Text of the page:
K-pop talent agencies singing the blues

K-pop boy band BTS has climbed to the top of US Billboard charts and is in the middle of a sell-out world tour. But other K-pop stars are finding it harder to reach global stardom in a crowded field.

The US$4.7 billion (S$6.5 billion) K-pop industry is one of South Korea's largest cultural exports, and the talent agencies were among the best stock performers in Asia this year.

That climb came crashing yesterday after Hana Financial Investment analyst Kihoon Lee said new bands may not be as successful as recent groups.

He lowered his third-quarter operating profit estimate for JYP Entertainment by 20 per cent, citing higher production costs and lower-than-expected revenue from fan-meeting events.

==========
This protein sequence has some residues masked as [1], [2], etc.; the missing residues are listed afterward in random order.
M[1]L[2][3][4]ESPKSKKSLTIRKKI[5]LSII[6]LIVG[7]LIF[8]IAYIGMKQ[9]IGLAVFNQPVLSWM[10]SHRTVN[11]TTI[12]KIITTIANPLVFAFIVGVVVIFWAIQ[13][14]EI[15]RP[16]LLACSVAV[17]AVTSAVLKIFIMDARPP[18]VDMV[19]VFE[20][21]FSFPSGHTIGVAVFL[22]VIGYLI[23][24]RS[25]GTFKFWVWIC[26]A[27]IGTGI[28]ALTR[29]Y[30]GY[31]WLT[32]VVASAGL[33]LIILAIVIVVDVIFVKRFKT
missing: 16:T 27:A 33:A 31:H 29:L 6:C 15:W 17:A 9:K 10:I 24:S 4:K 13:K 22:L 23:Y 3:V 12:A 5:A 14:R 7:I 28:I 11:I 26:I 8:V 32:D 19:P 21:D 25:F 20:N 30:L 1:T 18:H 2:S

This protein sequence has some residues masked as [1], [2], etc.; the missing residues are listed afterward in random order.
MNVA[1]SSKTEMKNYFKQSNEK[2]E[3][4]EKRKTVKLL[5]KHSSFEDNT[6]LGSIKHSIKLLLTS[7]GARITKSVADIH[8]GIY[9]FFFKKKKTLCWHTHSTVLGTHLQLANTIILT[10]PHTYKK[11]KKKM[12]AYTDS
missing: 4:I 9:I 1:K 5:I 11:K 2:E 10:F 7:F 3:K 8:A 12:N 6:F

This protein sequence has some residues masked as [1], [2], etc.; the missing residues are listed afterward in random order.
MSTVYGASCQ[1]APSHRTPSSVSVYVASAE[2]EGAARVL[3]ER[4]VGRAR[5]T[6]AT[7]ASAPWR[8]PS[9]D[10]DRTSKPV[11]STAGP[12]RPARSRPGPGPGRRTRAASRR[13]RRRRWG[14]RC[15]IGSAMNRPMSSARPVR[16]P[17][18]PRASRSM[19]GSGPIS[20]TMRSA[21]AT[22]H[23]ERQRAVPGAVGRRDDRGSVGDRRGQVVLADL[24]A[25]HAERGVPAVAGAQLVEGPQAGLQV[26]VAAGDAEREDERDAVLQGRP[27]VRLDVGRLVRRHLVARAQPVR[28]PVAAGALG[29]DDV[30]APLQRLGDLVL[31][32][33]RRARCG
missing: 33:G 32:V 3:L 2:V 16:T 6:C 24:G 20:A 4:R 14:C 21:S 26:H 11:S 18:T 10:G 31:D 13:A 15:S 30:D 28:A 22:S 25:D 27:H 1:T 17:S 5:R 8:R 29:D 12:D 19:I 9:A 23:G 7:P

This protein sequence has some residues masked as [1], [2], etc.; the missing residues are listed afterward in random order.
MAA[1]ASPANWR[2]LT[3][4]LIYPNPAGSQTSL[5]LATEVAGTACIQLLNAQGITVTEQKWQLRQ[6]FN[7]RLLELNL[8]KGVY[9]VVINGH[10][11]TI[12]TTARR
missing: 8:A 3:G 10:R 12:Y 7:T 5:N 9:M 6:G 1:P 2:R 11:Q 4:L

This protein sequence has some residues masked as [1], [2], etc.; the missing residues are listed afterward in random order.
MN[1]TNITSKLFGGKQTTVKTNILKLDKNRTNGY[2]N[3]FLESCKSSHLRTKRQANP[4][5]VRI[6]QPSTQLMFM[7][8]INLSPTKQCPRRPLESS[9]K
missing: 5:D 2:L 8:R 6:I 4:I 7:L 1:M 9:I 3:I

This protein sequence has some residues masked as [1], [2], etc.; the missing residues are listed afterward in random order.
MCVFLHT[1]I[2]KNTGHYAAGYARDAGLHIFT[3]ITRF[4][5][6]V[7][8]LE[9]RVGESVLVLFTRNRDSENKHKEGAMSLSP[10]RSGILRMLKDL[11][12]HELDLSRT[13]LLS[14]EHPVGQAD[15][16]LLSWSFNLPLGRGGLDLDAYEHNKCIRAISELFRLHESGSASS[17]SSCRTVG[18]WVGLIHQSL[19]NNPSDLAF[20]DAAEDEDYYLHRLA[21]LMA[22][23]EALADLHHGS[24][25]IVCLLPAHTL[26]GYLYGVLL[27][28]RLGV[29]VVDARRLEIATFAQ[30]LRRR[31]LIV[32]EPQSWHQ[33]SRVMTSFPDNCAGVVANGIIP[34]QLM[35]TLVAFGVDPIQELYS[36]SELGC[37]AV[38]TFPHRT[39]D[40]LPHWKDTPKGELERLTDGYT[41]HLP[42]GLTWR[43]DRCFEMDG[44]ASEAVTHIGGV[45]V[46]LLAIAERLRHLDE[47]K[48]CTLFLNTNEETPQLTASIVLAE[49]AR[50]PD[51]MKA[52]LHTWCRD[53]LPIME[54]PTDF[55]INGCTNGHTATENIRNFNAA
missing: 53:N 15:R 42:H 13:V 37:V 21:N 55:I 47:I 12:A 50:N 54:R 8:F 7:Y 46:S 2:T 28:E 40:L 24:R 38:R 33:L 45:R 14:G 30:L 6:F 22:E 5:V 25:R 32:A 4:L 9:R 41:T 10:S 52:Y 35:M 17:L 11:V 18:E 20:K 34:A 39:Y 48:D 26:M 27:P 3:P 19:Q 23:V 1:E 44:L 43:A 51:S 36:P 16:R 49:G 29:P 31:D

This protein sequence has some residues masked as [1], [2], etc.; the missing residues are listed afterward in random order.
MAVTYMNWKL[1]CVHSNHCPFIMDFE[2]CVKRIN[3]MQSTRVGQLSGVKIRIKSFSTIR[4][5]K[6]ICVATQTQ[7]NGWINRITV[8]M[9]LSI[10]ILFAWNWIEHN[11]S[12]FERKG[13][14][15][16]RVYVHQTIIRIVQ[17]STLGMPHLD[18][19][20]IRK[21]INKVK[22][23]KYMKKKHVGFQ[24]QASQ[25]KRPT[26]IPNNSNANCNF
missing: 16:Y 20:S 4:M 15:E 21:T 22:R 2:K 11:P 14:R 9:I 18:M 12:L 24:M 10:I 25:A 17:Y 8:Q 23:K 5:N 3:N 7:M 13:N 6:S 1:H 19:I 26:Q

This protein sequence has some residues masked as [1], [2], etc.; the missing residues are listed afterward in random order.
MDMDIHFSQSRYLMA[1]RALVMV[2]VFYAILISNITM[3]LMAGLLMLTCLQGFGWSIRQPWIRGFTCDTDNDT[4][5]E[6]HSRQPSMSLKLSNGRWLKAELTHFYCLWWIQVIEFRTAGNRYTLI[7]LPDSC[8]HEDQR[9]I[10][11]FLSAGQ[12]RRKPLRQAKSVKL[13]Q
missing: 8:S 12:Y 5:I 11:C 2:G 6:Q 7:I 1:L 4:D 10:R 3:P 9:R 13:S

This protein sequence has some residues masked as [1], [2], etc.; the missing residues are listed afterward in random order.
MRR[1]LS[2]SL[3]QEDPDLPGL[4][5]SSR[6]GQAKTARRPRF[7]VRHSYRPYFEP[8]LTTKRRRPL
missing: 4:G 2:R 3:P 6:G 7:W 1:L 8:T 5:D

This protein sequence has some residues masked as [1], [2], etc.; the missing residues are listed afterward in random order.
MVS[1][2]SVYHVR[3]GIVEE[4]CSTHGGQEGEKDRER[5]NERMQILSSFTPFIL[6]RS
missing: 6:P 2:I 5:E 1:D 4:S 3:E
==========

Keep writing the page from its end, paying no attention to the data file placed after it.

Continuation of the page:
Shares of JYP, the agency behind girl group Twice, slid a record 20 per cent in Seoul yesterday. That spurred declines in other agencies too.

"The downgrade in the analyst's estimates is sparking a sell-off by investors," said DB Asset Management head of equities Lee Seung Hoon in Seoul. "The sector was the only one in Korea's stock market that rallied despite the recent rout."

YG Entertainment, manager of girl group Black Pink, fell as much as 12 per cent, while SM Entertainment dropped by up to 15 per cent. The declines were the worst for the stocks since at least 2012.

BTS is represented by privately held Big Hit Entertainment.


A version of this article appeared in the print edition of The Straits Times on October 25, 2018, with the headline 'K-pop talent agencies singing the blues'. Print Edition | Subscribe